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Attorney General Bill Barr in St. Louis, Missouri, in October. Photo: Jeff Roberson/Pool/AFP via Getty Images

Richard Pilger, a Department of Justice official who oversees investigations of voting crimes, stepped down from his role Monday after Attorney General Bill Barr authorized U.S. attorneys to probe alleged elections fraud, the New York Times first reported.

Why it matters: President Trump has refused to concede the election to President-elect Joe Biden, alleging a conspiracy of widespread voting fraud, but he has yet to provide relevant evidence.

  • Pilger states to colleagues in an email, also obtained by the Leadership Conference on Civil and Human Rights, the new DOJ policy is "abrogating the forty-year old Non-Interference Policy for ballot fraud investigation in the period prior to elections becoming certified and uncontested."

For the record: Pilger states, "Having familiarized myself with the new policy and its ramifications … I must regretfully resign from my role as Director of the Election Crimes Branch."

  • He has been director of the Election Crimes Branch of the Department of Justice since 2010 and will now "move to a nonsupervisory role working on corruption prosecutions," per the NYT.

Of note: Democrats have accused Barr of politicizing his role and of political interference in cases involving Trump associates — claims he strongly denies.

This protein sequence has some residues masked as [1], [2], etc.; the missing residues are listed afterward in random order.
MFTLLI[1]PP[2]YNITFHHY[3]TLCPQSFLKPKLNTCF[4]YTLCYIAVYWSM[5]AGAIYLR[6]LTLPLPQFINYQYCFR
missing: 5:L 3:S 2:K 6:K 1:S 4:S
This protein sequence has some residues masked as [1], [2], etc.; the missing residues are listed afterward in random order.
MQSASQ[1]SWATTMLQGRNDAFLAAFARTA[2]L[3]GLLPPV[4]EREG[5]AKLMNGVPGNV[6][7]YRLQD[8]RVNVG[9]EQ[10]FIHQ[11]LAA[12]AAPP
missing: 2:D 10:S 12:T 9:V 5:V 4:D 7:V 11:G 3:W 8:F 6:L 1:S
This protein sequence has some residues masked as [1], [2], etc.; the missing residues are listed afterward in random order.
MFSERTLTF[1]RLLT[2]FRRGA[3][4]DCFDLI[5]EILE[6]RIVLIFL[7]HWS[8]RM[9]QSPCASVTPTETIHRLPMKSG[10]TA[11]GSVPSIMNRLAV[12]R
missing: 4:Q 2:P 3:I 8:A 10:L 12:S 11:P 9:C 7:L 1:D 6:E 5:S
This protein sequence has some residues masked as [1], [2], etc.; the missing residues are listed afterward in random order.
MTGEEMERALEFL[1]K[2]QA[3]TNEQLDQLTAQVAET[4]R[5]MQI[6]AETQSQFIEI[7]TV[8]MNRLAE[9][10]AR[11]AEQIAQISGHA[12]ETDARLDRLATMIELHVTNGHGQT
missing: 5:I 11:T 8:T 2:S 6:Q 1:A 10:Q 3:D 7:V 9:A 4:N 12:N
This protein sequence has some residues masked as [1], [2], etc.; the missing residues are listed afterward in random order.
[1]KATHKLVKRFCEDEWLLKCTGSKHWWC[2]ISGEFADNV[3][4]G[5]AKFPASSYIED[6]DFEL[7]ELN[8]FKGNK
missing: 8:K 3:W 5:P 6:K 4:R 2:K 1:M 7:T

• The DOJ did not immediately respond to Axios' request for comment.

Editor's note: This article has been updated with new details throughout.

Go deeper

Updated Nov 24, 2020 - Politics & Policy

The top Republicans who have acknowledged Biden as president-elect

Photo: Tasos Katopodis/Getty Images

Some elected Republicans are breaking ranks with President Trump to acknowledge that President-elect Biden won the 2020 presidential election.

Why it matters: The relative sparsity of acknowledgements highlights Trump's lasting power in the GOP, as his campaign moves to file multiple lawsuits alleging voter fraud in key swing states — despite the fact that there have been no credible allegations of any widespread fraud anywhere in the U.S.

Trump cancels Pennsylvania trip for GOP hearing on voter fraud claims

President Trumpat the White House on Tuesday. Photo: Chip Somodevilla/Getty Images

President Trump on Wednesday canceled his trip to Gettysburg, Pennsylvania, where he was scheduled to join his personal lawyer Rudy Giuliani for a Republican-led state Senate Majority Policy Committee hearing on alleged election irregularities.

Driving the news: The cancellation comes after Giuliani was exposed to a second person who tested positive for the coronavirus. It's unclear if that's the reason the trip was cancelled.

1 hour ago - Podcasts

Former Georgia Gov. Roy Barnes on the Senate runoffs

The future of U.S. politics, and all that flows from it, is in the hands of Georgia voters when they vote in two Senate runoffs on January 5.

Axios Re:Cap digs into the election dynamics with former Georgia Gov. Roy Barnes, a Democrat who served between 1999 and 2003.